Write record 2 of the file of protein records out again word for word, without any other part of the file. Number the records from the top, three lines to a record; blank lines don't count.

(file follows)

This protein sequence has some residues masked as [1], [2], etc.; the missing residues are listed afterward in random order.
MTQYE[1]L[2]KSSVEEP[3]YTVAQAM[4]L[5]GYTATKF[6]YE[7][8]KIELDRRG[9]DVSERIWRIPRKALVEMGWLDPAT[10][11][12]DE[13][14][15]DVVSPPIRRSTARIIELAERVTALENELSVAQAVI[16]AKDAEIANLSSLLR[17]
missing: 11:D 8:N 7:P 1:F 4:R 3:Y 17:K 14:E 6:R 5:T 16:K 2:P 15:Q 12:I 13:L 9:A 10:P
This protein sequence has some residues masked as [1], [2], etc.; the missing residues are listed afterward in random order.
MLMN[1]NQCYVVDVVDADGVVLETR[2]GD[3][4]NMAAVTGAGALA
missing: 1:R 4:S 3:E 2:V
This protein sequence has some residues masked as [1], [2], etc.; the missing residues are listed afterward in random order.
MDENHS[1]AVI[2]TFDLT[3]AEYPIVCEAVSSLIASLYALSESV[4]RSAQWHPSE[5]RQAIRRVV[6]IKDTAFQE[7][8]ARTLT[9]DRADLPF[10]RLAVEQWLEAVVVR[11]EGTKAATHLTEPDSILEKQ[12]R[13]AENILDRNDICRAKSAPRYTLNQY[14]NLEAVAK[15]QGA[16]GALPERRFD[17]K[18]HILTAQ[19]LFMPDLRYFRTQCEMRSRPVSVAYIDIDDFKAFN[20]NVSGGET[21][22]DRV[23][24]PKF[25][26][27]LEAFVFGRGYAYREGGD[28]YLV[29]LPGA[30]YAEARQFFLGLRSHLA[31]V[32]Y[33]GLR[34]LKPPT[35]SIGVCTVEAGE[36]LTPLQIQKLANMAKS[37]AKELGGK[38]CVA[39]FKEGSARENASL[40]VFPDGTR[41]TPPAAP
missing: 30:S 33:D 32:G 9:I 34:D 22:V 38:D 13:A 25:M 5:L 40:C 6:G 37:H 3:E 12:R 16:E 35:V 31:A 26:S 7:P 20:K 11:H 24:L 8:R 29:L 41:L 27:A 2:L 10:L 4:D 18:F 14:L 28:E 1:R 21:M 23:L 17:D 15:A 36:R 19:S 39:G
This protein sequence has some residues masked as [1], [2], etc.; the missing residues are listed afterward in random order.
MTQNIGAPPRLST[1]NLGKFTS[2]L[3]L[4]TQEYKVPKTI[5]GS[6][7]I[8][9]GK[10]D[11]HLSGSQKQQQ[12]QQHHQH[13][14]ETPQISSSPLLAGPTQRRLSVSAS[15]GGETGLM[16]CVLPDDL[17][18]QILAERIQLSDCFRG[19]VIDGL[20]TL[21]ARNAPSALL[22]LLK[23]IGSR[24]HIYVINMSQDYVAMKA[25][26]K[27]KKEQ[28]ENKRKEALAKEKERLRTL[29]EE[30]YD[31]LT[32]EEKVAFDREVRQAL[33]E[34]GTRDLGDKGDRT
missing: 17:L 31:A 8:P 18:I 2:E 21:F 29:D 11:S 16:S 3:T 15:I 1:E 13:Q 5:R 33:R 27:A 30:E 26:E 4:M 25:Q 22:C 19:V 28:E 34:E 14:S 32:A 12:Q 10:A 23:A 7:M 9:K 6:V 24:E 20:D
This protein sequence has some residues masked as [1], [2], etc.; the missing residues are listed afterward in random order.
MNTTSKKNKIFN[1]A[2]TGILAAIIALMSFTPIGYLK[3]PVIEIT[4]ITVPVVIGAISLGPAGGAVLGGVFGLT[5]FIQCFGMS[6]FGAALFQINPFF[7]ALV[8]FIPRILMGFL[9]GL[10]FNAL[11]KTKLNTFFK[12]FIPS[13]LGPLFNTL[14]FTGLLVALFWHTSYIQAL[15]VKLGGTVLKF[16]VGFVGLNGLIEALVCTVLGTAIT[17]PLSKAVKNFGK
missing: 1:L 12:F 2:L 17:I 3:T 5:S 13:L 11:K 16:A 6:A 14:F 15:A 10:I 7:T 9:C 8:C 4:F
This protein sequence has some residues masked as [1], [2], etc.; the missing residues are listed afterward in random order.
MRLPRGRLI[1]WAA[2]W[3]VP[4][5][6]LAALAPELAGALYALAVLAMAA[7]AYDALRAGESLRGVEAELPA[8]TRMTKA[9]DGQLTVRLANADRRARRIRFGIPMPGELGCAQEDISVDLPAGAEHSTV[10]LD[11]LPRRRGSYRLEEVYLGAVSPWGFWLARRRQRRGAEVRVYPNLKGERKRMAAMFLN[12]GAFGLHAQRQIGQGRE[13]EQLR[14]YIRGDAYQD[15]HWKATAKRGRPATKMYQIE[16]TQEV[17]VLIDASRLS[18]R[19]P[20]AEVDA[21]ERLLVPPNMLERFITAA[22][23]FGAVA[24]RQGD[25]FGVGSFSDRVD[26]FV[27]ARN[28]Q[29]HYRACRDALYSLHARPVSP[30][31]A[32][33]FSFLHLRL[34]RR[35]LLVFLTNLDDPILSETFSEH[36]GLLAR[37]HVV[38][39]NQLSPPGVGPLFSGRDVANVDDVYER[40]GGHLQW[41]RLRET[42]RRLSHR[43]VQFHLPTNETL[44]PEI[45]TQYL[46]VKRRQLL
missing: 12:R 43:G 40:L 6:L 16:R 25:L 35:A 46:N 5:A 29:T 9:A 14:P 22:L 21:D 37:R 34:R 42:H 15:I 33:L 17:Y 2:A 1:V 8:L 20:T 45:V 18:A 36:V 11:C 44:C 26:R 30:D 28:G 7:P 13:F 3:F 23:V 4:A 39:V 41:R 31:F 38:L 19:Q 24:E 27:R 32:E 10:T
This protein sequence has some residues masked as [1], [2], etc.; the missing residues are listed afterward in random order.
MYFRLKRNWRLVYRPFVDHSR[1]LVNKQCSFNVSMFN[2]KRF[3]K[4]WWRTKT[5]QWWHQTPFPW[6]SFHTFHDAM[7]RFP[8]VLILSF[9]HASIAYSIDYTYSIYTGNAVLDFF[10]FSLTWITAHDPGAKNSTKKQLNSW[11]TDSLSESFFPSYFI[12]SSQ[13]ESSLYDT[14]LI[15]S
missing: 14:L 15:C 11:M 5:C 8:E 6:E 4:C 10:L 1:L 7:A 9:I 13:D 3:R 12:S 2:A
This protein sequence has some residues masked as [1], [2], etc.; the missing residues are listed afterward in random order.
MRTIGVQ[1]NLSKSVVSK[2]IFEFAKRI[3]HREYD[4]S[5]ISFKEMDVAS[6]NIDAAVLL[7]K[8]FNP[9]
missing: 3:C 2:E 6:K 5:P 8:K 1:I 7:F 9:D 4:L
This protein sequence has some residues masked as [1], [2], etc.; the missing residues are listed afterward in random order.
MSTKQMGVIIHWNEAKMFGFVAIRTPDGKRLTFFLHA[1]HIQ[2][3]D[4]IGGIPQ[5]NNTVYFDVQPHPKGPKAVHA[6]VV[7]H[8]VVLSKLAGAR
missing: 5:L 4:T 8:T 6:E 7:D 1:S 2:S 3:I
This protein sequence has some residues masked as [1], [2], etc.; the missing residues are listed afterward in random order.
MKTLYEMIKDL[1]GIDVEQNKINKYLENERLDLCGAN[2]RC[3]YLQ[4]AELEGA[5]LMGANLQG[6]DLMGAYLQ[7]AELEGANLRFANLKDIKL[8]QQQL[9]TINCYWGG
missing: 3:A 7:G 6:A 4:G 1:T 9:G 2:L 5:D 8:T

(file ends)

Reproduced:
This protein sequence has some residues masked as [1], [2], etc.; the missing residues are listed afterward in random order.
MLMN[1]NQCYVVDVVDADGVVLETR[2]GD[3][4]NMAAVTGAGALA
missing: 1:R 4:S 3:E 2:V